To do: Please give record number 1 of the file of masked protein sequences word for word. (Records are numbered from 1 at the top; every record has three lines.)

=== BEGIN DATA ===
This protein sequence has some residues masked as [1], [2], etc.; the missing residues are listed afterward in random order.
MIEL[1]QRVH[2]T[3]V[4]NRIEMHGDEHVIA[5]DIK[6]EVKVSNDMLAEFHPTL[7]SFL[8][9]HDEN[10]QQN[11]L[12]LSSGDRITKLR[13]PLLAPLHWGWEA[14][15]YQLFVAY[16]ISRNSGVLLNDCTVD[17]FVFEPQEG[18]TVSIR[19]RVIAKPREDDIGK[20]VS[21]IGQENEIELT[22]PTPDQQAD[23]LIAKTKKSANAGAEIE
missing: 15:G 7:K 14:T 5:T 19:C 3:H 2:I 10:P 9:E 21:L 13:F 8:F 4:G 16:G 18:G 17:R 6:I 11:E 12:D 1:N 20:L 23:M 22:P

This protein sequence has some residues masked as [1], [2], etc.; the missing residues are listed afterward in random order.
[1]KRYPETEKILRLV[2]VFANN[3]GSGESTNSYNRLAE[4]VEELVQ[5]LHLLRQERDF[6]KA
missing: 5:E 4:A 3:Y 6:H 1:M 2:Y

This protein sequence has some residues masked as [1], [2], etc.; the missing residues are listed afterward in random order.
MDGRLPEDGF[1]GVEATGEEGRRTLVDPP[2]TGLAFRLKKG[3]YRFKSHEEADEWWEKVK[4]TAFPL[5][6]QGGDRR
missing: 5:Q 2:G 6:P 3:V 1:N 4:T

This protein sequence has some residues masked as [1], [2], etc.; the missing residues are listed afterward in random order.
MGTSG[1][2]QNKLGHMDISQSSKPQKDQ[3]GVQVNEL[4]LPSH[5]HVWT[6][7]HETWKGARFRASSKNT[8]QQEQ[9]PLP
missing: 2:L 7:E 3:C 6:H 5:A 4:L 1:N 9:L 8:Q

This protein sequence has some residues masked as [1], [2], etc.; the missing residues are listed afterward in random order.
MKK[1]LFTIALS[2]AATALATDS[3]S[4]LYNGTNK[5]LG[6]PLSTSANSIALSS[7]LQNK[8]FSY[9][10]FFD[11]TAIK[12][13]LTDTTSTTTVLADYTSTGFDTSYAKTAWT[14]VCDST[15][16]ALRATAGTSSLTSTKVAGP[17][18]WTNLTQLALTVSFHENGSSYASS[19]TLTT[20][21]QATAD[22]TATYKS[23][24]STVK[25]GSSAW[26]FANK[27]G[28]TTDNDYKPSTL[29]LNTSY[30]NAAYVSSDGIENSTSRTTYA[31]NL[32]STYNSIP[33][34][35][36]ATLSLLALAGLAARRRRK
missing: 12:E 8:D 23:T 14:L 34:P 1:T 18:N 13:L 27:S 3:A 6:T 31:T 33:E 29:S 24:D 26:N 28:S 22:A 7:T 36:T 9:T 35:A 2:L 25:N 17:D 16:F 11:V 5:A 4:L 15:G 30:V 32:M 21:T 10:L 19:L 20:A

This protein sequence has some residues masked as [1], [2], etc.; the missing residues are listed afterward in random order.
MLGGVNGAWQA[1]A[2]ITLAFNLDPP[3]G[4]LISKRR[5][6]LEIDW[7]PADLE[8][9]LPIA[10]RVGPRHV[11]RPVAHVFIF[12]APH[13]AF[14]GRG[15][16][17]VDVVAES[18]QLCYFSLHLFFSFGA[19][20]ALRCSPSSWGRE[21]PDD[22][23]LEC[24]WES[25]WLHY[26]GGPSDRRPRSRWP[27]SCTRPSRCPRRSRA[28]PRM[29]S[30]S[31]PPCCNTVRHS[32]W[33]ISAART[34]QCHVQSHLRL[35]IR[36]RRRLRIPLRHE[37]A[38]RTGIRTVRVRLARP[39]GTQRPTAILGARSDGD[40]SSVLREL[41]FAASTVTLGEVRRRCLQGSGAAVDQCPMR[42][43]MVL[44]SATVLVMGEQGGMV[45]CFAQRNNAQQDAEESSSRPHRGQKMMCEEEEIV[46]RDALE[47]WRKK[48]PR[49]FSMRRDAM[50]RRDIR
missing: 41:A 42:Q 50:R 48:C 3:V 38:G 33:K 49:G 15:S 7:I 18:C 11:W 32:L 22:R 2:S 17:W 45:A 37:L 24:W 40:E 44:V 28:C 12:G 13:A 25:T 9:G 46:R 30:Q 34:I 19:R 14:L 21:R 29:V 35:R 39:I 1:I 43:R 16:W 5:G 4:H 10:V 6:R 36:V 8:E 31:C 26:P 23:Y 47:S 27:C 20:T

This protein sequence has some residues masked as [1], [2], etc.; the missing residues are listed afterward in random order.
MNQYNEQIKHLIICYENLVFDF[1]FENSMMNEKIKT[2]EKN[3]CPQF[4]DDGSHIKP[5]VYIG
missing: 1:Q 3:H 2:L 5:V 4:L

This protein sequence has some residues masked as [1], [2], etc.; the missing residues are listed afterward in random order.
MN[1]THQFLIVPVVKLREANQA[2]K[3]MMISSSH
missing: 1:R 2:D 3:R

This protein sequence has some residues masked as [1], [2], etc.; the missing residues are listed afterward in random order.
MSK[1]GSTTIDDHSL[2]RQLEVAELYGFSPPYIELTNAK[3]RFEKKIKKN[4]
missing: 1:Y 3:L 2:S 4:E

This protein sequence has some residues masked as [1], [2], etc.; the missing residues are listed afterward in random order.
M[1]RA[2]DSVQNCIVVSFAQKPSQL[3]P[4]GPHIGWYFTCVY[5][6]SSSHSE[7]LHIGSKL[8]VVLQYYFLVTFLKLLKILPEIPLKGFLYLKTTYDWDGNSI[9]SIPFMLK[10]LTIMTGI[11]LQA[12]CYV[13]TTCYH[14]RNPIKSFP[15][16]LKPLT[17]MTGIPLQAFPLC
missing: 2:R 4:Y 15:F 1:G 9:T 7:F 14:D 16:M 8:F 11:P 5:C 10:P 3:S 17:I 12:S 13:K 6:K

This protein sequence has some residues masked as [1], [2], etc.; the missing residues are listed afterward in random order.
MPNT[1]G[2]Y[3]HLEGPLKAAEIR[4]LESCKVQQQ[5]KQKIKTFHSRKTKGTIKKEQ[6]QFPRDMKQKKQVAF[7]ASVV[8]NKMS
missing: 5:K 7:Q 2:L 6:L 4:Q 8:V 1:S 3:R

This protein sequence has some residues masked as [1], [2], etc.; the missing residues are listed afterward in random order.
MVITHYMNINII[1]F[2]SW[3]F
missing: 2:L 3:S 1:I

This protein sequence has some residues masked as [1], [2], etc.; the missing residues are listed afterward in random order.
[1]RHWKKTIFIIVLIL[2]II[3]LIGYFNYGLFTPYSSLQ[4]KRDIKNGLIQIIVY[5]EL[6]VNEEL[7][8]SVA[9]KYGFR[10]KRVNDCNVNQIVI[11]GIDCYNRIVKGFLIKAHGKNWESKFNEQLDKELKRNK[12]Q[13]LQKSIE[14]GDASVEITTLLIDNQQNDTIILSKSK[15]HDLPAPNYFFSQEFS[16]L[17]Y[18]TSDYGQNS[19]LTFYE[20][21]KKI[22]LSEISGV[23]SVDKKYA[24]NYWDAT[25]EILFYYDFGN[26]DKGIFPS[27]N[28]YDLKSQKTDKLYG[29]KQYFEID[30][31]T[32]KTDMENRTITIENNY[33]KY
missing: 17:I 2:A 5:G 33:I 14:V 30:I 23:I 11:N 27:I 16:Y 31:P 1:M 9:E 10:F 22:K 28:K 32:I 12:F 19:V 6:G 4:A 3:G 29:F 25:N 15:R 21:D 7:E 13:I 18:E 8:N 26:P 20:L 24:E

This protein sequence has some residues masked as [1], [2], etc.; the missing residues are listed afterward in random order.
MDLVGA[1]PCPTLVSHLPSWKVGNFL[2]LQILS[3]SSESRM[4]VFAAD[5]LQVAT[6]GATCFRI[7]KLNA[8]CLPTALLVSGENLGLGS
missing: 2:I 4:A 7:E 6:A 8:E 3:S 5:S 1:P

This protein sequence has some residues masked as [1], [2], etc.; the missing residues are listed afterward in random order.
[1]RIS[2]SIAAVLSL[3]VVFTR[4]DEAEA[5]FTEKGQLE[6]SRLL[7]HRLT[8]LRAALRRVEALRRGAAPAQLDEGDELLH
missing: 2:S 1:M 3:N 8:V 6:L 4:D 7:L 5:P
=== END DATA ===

This protein sequence has some residues masked as [1], [2], etc.; the missing residues are listed afterward in random order.
MIEL[1]QRVH[2]T[3]V[4]NRIEMHGDEHVIA[5]DIK[6]EVKVSNDMLAEFHPTL[7]SFL[8][9]HDEN[10]QQN[11]L[12]LSSGDRITKLR[13]PLLAPLHWGWEA[14][15]YQLFVAY[16]ISRNSGVLLNDCTVD[17]FVFEPQEG[18]TVSIR[19]RVIAKPREDDIGK[20]VS[21]IGQENEIELT[22]PTPDQQAD[23]LIAKTKKSANAGAEIE
missing: 15:G 7:K 14:T 5:T 19:C 3:H 2:I 10:P 9:E 21:L 13:F 8:F 4:G 16:G 18:G 17:R 6:I 11:E 12:D 1:N 20:L 23:M 22:P